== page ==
"They've got to do something (on energy). ..." Israel said. "You have to reach out across the aisle."

"My best friend... Johnny Isakson"

Shock of the day: Sen. Saxby Chambliss is at the podium, telling people that he and Sen. Johnny Isakson went to the University of Georgia together and met their wives there. Senator, every person here has heard this story 1 million times.*

Likely line of the day comes from state Rep. Larry O'Neal, R-Warner Robins, who followed state Sen. Ross Tolleson in accepting the chamber's legislator of the year awards. Said O'Neal: "It's always hard to follow a senator because you're always out of time."

Things Sen. Isakson says he thanks God for:
1. America's soldiers
2. His friendship with Saxby Chambliss**

I wanted to yell: "Hey, senators! You two kiss! But I felt
that would be unprofessional.

* probably not a true statement
** Just for the record, I did not make that up.

Live from the Chamber luncheon

A large percentage of the state's big wigs are in Perry right now, eating roast beef and mashed potatoes at the Georgia Chamber of Commerce Congressional Luncheon.

And a lot of people were still in the buffet line.

In fact, between this thing and Denver, there might be no one left to read this. A few things anyway:

Houston County Commissioner Tom McMichael,
who is also VP of the ACCG, said the committee studying proposals to let counties collect sales tax revenues instead of the state, probably by contracting with private companies, is rolling along.
CORRECTION: McMichael is past president of the ACCG. Looks like the VP thing was from an out of date Web site.
He said the program has been very successful in Alabama, where the smallest increase in collections any community has reported to the study committee was 20 percent.

I asked him to repeat that, and he did. Some were much higher, he said. Translation: Expect legislation on this right out of the gate when the session opens next year. Sen. Chip Rogers is spearheading the effort.

Said McMichael: "It just makes all kind of sense."

Retired Maj. Gen. Rick Goddard will be speaking at next week's Republican National Convention, he said. He wasn't sure the exact time, but said it'll be Monday afternoon. He said he'll stay away from "red meat" attacks on Democrats, focusing on the future instead of the past. The only other hint he'd give on content: "It's Veteran's Day."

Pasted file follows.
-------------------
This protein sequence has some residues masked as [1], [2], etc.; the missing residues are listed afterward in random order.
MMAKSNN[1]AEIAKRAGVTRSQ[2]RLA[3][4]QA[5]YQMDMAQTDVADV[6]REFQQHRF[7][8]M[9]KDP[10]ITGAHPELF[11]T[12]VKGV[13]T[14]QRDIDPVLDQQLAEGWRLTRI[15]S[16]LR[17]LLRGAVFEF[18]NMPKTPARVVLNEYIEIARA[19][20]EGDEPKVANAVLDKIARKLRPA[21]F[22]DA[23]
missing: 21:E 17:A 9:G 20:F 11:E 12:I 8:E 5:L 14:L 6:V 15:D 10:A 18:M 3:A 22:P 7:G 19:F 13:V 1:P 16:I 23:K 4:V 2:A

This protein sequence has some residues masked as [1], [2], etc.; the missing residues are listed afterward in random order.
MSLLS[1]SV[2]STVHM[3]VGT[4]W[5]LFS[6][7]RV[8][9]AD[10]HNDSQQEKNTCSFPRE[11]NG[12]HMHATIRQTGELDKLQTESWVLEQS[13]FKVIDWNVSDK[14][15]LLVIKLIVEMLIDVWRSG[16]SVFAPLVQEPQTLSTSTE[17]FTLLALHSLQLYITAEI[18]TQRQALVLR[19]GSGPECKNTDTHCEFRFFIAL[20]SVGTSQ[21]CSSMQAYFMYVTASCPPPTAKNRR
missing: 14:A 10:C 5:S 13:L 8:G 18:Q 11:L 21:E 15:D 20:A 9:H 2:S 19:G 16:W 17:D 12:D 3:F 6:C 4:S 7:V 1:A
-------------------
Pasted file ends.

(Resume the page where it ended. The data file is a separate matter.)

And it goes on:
Goddard also said he filmed a campaign commercial this week. Filmed on the side of a road, so expect gas prices to be the subject. "We're talking about energy," he said.

I also heard that U.S. Rep. Jim Marshall was in Macon filming his own commercial this week, but it may have been rained out. That's from an eye witness, but I'll need to confirm with Rep. Marshall's campaign.

Greater Macon Chamber of Commerce President Chip Cherry said the chamber will send out a briefing document on the I-16/ I-75 project tomorrow. This is in response to the announcement earlier this week that a new coalition has formed to fight the project.

State Sen. Ross Tolleson, R-Perry, said his Natural Resources and the Environment Committee is working on a comprehensive energy strategy. It will look at where Georgia gets its energy, how much of it is produced here, and how much we can produce here.

Sen. Tolleson said his committee will work with the Regulated Industries Committee, and that input is being sought from the Georgia Environmental Facilities Authority, the petroleum industry, the electric industry and other partners. So I said, and the environmental lobby, right?

"Yeah, well, environmental groups," he replied.

Let me note that Sen. Tolleson has told me before that he drives an ethanol powered pickup truck, and that he plans to back legislation offering a state tax credit for hybrid vehicle purchases.

Let me also note that, according to an announcement received by our environmental reporter, Tolleson is scheduled to be part of a panel discussion on Georgia's energy challenges Sept. 23 at Atlanta's Commerce Club.

The other panelists are Suzanne Sitherwood of Atlanta Gas and Light, Oscar Harper of Georgia Power and Sara Banaszak of the American Petroleum Institute. Dean Alford, one of the primary people behind a coal fired power plant proposal in Washington County, is the moderator.

Go Fish Georgia details